Classical Greek physicians tried to find natural explanations as to why someone got ill and died, what constituted health or illness and the nature and actions of contagion. To this extent they broke with many of their contemporaries working in other fields because they were not seeking supernatural causes .They were certainly synchronized with mathematics however. This did not mean they lacked piety. It meant that the signs of nature were viewed as a sufficient source of knowledge, particularly when cataloged, documented and shared. In this respect we can see the roots of scientific methodology
At the same time, the Greek Pantheon included Asclepius the god of healing and his daughter, Hygieia from whose name we get the word hygiene. It’s fair to say that the Greek Pantheon was in fact a system of archetypes and so the attributes of the god of healing should be those of the enlightened physician.
Hippocrates was among the first to make the shift from making supplications to the god towards embodying the healing qualities represented by Aesculapius. We really have no way of knowing how conscious this change was, but it produced a very different and highly effective form of medicine which was practised beyond the Renaissance and still has relevance today.
Until Hippocrates, Epilepsy was known as the “sacred disease” with supernatural origins and therefore could not and should not be considered an illness in any physical sense of the word.
Hippocrates is first and foremost concerned with the applications of medicine when diseases are said to be of supernatural origin and that those origins are to blame if the patient dies or fails to recover. The physician can take all the credit if the patient does recover, allowed for a systemic practise of fraud which prevented physicians from learning about the condition as it really is.
He writes “It is my opinion that those who first called this disease ‘sacred’ were the sort of people we call witch-doctors, faith healers, quacks and charlatans. These are exactly the people who pretend to be very pious and to be particularly wise. By invoking a a divine element they were able to screen their own failure to give suitable treatment and so called this a ‘sacred’ malady to conceal the ignorance of its nature.” Medical Works. Trans. John Chadwick (Oxford) pp. 179 180
Hippocrates carries this line of thought to its absurd conclusions such as blaming Poseidon if the cry of the patient was high pitched
If we return to the archetype model, we can see that Hippocrates does not go against it at all. What he does do is bring his practice in line with reading the signs of nature which have a divinity of their own, but not a catch all excuse for bad medicine.
Those who have a familiarity with Plato will recognize the trope. In the Pheadrus, there is a passage that that lies at the centre of Platonism and Neo Platonism. At first glance it might appear that this mystical vision is at odds with Hippocrates:
“Beauty it was ours to see in all its brightness in those days when, amidst that happy company, we beheld with our eyes that blessed vision, ourselves in the train of Zeus, others following some other god; then were we all initiated into that mystery which is rightly accounted blessed beyond all others; whole and unblemished were we that did celebrate it … steadfast and blissful were the spectacles on which we gazed in the moment of final revelation; pure was the light that shone around us, and pure were we, without taint of that prison house which now we are encompassed withal, and call a body, fast bound therein as an oyster in its shell ” Phaedrus 249d-250c.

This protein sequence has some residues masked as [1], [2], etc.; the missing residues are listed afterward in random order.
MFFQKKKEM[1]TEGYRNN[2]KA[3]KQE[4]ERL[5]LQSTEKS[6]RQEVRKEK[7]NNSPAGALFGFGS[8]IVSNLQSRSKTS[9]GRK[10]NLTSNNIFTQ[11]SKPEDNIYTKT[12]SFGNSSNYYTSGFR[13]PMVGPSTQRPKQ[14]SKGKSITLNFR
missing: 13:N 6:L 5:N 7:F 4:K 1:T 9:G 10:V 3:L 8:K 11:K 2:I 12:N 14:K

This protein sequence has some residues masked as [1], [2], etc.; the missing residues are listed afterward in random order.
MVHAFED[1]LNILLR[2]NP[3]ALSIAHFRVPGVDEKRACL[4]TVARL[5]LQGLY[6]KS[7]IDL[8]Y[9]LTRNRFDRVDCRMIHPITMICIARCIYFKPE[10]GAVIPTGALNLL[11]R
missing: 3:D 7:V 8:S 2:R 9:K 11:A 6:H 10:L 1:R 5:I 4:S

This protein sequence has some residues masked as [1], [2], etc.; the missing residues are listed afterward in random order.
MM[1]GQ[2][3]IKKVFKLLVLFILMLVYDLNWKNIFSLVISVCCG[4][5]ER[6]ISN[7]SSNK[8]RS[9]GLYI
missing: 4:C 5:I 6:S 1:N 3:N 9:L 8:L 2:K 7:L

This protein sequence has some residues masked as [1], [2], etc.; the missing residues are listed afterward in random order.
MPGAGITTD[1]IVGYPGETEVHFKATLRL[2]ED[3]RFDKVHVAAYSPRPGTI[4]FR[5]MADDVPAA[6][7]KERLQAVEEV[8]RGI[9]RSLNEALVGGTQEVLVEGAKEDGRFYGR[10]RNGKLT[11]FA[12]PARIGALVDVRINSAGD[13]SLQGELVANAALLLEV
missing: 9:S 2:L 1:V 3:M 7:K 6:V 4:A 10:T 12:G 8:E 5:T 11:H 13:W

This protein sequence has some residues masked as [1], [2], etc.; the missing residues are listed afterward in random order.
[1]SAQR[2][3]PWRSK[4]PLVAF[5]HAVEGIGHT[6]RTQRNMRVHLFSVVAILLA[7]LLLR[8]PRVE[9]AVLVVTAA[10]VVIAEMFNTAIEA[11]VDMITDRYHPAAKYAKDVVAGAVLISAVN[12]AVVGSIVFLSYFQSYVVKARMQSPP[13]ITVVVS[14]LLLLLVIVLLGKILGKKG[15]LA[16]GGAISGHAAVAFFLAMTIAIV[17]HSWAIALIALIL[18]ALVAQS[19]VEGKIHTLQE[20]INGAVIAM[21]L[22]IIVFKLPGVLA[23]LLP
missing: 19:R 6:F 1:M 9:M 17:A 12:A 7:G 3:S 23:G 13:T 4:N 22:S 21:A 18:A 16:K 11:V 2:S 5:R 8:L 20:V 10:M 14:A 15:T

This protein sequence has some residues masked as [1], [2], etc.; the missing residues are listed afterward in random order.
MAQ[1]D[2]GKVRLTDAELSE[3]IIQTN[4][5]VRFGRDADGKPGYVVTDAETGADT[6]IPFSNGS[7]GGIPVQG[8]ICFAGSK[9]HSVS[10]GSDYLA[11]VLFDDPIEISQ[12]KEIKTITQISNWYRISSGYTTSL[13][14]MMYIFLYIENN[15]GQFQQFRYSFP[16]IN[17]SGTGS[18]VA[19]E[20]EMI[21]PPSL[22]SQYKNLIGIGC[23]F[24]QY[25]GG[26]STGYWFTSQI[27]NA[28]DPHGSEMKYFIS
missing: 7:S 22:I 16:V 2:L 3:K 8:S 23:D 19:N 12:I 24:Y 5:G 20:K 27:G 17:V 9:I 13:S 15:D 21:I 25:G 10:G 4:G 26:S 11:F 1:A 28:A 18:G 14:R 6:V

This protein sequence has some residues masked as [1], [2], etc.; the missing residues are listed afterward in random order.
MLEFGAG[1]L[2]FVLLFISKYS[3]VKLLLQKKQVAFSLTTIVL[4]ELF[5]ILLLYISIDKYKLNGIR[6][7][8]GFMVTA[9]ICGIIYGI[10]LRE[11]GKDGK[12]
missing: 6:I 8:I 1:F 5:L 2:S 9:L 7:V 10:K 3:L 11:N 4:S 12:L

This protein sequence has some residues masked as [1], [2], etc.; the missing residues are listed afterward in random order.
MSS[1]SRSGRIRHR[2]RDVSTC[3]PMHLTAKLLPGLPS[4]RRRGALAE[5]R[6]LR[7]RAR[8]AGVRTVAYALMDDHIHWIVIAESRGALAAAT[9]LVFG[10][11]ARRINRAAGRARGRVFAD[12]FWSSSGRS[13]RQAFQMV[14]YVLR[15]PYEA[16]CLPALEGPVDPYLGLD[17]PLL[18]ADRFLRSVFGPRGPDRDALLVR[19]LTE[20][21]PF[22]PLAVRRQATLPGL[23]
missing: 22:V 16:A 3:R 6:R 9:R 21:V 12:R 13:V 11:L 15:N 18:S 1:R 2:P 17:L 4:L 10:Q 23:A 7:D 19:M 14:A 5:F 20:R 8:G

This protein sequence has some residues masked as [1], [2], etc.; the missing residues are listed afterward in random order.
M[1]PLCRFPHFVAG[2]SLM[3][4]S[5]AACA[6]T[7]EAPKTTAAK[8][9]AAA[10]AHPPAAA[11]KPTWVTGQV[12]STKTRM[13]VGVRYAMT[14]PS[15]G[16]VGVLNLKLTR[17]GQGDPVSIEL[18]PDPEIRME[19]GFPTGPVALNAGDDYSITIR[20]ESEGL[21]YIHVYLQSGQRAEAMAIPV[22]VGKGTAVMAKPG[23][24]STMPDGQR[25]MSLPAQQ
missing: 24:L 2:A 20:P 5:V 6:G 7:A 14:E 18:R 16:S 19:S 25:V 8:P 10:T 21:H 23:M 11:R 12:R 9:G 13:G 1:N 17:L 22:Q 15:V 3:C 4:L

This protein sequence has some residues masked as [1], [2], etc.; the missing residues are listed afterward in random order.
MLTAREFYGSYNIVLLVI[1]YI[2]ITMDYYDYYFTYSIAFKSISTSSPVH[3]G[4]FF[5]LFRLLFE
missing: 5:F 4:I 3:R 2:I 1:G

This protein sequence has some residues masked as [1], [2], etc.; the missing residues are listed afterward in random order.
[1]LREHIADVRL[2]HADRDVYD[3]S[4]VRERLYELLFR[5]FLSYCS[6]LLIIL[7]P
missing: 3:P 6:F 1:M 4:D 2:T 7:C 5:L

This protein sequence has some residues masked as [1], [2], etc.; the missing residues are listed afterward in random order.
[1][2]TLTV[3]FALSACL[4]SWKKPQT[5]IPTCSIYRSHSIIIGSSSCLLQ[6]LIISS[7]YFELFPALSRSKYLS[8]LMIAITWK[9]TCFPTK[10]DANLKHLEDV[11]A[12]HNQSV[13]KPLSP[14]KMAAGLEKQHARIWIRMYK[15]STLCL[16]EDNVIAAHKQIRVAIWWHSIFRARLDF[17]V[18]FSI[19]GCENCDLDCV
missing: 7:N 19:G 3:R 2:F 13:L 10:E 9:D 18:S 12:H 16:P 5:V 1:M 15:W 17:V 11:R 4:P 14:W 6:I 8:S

They are however perfectly compatible. Hippocrates is not a ‘materialist’ and Plato has no interest in ‘super-naturalism.” In their own ways they are overwhelmingly concerned with the return of the body and soul to its natural state.
Plato, Aristotle and their students hold Hippocrates in the highest regard. His specific spiritual beliefs are unclear except that he clearly shunned a religious cosmology in the usual sense of the term was a fallacy. The fact that Plato specifically mentions him in the Phaedrus certainly indicates they were of a similar mind.
The Pheadrus is among other things an allegory of a charioteer of the same name. He is the Soul and the two horses represent Spirit and Mind. Succinctly, the quality of the Soul and horses and the Souls’ ability to command them affords us a trinity of being.
The theme of the chariot in Hellenistic astrology is well known. Here, the first horse is obedient, capable and noble while the other is “a crooked lumbering animal, put together anyhow; he has a short thick neck; he is flat-faced and of a dark colour, with grey eyes and blood-red complexion; the mate of insolence and pride, shag-eared and deaf, hardly yielding to whip and spur.” (253 e.)
It’s very easy to understand this in the context of traditional astrology. The different elements of our being, their condition and relatedness, determine what we begin with. The chart shows this clearly, but it takes a skilled astrologer to read it fully and to know where to begin. Traditional Astrology and Traditional Medicine are very similar insofar as they look to the signs of nature, catalog findings and point to ways the body, soul and intellect can best be nurtured to their optimal, *natural* state.
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